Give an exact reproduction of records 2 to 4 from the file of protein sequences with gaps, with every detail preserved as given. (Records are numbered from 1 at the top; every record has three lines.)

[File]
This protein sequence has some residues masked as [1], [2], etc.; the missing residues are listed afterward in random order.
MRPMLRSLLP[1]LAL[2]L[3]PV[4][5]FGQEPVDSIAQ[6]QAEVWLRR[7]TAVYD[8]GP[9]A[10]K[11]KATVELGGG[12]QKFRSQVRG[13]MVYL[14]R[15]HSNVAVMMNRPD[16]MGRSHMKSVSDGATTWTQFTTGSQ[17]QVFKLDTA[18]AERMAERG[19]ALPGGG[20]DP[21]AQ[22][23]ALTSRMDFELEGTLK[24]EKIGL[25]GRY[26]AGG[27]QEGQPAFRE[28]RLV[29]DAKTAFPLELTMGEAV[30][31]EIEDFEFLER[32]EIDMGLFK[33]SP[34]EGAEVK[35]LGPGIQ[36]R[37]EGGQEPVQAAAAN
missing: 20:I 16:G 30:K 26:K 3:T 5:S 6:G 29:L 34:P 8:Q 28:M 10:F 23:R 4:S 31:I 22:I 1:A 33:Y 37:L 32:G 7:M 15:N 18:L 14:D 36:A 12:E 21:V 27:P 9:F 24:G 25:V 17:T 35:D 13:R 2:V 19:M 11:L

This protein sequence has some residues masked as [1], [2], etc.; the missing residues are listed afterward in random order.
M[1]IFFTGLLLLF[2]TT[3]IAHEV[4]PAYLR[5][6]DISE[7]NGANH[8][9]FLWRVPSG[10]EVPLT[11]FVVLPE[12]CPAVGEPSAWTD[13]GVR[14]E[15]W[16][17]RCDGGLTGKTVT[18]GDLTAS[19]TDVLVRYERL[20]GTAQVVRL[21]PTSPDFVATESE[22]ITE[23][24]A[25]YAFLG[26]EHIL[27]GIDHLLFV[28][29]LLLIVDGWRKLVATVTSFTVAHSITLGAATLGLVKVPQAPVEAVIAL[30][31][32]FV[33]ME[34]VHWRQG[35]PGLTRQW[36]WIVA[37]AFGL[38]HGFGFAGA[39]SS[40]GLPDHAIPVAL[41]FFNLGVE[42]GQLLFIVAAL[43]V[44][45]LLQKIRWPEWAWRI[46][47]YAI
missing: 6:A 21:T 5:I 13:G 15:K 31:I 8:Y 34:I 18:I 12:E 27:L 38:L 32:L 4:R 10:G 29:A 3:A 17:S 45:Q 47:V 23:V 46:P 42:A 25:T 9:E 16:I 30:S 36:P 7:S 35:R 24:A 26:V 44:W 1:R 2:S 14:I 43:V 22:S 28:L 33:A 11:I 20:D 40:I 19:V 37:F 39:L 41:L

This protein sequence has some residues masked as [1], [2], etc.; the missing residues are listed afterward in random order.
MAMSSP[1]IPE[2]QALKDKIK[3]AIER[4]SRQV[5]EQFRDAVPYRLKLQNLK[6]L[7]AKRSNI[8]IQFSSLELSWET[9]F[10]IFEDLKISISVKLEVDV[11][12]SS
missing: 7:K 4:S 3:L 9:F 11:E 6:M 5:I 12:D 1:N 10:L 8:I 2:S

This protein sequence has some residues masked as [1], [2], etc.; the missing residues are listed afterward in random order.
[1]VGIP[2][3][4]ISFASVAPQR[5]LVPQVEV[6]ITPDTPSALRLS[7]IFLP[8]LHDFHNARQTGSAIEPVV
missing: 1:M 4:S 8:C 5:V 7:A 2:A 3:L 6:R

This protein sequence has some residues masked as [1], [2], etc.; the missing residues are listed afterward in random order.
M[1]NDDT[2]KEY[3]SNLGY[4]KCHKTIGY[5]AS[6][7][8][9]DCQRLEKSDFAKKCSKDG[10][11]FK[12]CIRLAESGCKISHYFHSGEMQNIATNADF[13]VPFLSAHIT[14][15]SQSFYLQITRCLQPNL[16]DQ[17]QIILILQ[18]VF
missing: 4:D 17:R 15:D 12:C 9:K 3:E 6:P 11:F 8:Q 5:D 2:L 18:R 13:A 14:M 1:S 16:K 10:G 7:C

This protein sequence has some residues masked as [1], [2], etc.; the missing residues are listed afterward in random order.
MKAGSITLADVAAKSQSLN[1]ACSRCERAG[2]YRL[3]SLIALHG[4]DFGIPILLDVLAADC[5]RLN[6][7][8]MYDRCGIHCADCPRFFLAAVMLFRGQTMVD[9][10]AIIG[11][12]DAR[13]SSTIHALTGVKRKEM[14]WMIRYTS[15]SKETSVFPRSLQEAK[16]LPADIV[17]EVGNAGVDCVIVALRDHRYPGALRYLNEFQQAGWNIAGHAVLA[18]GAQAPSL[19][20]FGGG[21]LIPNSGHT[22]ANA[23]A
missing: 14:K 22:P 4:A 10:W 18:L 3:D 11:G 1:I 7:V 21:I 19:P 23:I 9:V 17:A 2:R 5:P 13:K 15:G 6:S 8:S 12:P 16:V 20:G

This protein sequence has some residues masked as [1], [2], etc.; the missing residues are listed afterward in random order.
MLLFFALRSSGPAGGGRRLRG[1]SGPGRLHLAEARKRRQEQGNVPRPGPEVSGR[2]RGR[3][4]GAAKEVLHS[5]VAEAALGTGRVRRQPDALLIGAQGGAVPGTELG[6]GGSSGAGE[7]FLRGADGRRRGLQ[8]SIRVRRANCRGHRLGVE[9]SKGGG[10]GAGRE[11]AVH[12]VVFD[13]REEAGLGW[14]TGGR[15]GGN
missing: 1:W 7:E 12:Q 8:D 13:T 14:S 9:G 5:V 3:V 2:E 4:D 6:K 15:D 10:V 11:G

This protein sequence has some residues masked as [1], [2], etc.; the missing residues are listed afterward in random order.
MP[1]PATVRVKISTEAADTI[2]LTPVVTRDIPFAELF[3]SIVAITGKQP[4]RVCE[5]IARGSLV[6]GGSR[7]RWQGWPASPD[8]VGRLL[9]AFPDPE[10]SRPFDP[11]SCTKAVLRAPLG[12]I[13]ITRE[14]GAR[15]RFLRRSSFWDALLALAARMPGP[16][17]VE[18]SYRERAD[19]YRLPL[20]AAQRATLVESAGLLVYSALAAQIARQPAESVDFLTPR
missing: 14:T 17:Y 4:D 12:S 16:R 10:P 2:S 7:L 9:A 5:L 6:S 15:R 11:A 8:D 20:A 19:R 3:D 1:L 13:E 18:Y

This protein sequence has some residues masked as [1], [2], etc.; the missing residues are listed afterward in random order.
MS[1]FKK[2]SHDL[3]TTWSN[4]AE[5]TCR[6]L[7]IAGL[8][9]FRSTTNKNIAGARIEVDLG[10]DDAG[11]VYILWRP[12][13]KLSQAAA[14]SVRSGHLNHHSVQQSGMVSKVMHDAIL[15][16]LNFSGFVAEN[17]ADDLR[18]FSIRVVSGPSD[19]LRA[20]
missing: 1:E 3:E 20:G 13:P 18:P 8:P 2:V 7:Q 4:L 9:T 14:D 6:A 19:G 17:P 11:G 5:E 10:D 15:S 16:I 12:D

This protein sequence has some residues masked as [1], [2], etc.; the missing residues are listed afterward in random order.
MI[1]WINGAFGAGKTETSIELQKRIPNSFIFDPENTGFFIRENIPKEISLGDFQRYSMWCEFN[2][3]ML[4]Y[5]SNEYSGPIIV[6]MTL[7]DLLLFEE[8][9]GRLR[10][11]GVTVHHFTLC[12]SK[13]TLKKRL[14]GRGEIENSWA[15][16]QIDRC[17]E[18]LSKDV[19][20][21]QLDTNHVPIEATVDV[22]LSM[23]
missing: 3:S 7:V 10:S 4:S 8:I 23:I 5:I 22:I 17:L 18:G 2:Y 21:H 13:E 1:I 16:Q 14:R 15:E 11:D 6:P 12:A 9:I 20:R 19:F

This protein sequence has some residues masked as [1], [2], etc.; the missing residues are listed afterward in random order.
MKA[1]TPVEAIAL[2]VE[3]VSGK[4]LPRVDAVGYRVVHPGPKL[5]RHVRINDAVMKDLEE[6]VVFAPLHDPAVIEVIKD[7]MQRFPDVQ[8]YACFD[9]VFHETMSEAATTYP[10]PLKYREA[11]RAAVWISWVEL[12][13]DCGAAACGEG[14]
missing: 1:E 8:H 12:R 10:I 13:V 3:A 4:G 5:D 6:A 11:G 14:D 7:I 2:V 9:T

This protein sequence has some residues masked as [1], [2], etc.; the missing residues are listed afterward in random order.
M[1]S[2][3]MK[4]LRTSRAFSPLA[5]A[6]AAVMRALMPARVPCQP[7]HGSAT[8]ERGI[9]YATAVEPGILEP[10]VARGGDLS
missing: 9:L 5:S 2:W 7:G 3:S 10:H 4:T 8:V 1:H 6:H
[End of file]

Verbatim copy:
This protein sequence has some residues masked as [1], [2], etc.; the missing residues are listed afterward in random order.
M[1]IFFTGLLLLF[2]TT[3]IAHEV[4]PAYLR[5][6]DISE[7]NGANH[8][9]FLWRVPSG[10]EVPLT[11]FVVLPE[12]CPAVGEPSAWTD[13]GVR[14]E[15]W[16][17]RCDGGLTGKTVT[18]GDLTAS[19]TDVLVRYERL[20]GTAQVVRL[21]PTSPDFVATESE[22]ITE[23][24]A[25]YAFLG[26]EHIL[27]GIDHLLFV[28][29]LLLIVDGWRKLVATVTSFTVAHSITLGAATLGLVKVPQAPVEAVIAL[30][31][32]FV[33]ME[34]VHWRQG[35]PGLTRQW[36]WIVA[37]AFGL[38]HGFGFAGA[39]SS[40]GLPDHAIPVAL[41]FFNLGVE[42]GQLLFIVAAL[43]V[44][45]LLQKIRWPEWAWRI[46][47]YAI
missing: 6:A 21:T 5:I 13:G 15:K 31:I 8:Y 34:I 18:I 12:E 27:L 38:L 32:L 4:R 10:G 29:A 3:A 17:S 45:Q 47:V 23:V 46:P 42:A 25:T 9:E 16:I 30:S 36:P 7:S 35:R 24:A 26:V 44:W 1:R 2:S 14:I 43:V 22:S 28:L 33:A 11:I 20:D 40:I 19:V 37:F 39:L 41:L

This protein sequence has some residues masked as [1], [2], etc.; the missing residues are listed afterward in random order.
MAMSSP[1]IPE[2]QALKDKIK[3]AIER[4]SRQV[5]EQFRDAVPYRLKLQNLK[6]L[7]AKRSNI[8]IQFSSLELSWET[9]F[10]IFEDLKISISVKLEVDV[11][12]SS
missing: 7:K 4:S 3:L 9:F 11:E 6:M 5:I 12:D 1:N 10:L 8:I 2:S

This protein sequence has some residues masked as [1], [2], etc.; the missing residues are listed afterward in random order.
[1]VGIP[2][3][4]ISFASVAPQR[5]LVPQVEV[6]ITPDTPSALRLS[7]IFLP[8]LHDFHNARQTGSAIEPVV
missing: 1:M 4:S 8:C 5:V 7:A 2:A 3:L 6:R